La revolución feminista de Oriente Medio

OXFORD – Entre los estereotipos occidentales más prevalecientes sobre los países musulmanes están aquellos que tienen que ver con las mujeres musulmanas: de ojos grandes e inocentes, cubiertas con un velo, sumisas, exóticamente silenciosas, habitantes vaporosas de harems imaginados, encerradas detrás de rígidos roles de género. Ahora bien, ¿dónde estaban estas mujeres en Túnez y Egipto?

En ambos países, las manifestantes mujeres no tenían nada que ver con el estereotipo occidental: estaban al frente y en el centro, en videos de noticias y en foros de Facebook, y hasta entre los cabecillas. En la Plaza Tahrir de Egipto, voluntarias mujeres, algunas acompañadas por niños, trabajaron tenazmente para respaldar a los manifestantes –ayudando con la seguridad, las comunicaciones y el refugio-. Muchos comentaristas le atribuyeron a la gran cantidad de mujeres y niños el notable espíritu pacífico generalizado de los manifestantes frente a las graves provocaciones.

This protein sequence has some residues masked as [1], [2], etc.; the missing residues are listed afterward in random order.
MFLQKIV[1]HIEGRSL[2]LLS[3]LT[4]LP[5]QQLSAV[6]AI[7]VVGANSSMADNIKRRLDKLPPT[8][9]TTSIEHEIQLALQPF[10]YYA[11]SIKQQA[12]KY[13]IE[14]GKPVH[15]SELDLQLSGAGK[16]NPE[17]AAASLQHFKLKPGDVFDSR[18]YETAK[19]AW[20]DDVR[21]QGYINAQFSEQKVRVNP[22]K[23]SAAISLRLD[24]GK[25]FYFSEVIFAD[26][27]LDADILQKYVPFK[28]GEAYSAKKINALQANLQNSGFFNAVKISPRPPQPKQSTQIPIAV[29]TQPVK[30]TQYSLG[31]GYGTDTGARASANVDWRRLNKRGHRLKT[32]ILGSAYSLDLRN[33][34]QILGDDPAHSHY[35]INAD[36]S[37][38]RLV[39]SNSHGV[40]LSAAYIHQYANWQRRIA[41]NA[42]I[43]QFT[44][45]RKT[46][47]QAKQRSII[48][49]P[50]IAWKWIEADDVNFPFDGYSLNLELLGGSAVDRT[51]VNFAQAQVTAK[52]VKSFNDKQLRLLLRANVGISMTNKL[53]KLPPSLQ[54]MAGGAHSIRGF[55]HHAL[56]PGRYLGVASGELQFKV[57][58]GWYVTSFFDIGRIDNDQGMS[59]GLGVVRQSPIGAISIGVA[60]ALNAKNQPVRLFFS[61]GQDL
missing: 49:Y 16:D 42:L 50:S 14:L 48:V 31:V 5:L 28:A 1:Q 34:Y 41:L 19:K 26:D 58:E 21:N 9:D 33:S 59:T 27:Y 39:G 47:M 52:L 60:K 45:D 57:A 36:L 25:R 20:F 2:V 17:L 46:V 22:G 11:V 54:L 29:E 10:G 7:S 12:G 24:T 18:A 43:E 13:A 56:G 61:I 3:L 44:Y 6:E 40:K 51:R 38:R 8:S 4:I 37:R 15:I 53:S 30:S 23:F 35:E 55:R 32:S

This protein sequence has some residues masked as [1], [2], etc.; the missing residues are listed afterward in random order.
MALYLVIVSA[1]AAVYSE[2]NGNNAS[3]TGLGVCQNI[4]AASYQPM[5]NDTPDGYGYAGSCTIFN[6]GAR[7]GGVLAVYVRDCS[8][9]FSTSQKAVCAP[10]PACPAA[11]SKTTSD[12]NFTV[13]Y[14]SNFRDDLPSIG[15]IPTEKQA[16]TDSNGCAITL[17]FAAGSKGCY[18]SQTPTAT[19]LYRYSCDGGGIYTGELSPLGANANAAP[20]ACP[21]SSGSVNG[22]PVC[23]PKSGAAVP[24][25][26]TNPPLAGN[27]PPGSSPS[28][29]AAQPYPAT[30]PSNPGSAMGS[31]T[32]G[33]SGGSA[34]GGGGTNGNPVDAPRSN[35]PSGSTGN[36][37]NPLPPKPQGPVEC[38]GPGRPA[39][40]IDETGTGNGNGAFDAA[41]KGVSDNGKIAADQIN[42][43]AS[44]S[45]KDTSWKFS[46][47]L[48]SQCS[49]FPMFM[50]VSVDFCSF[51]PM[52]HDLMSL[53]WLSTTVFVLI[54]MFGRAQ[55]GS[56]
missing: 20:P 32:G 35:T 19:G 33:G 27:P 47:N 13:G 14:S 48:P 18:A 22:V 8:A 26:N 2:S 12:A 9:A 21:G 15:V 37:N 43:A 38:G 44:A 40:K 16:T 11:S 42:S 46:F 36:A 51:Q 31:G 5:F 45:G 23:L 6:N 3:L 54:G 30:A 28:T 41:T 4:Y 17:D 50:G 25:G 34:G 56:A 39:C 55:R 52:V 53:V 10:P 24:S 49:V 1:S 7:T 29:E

Otros reporteros ciudadanos en la Plaza Tahrir –prácticamente todos los que tenían un celular se convirtieron en eso, en reporteros ciudadanos- observaron que las masas de mujeres involucradas en las protestas eran demográficamente inclusivas. Muchas usaban pañuelos y otras señales de conservadurismo religioso, mientras que otras se deleitaban con la libertad de poder besar a un amigo o fumar un cigarrillo en público.

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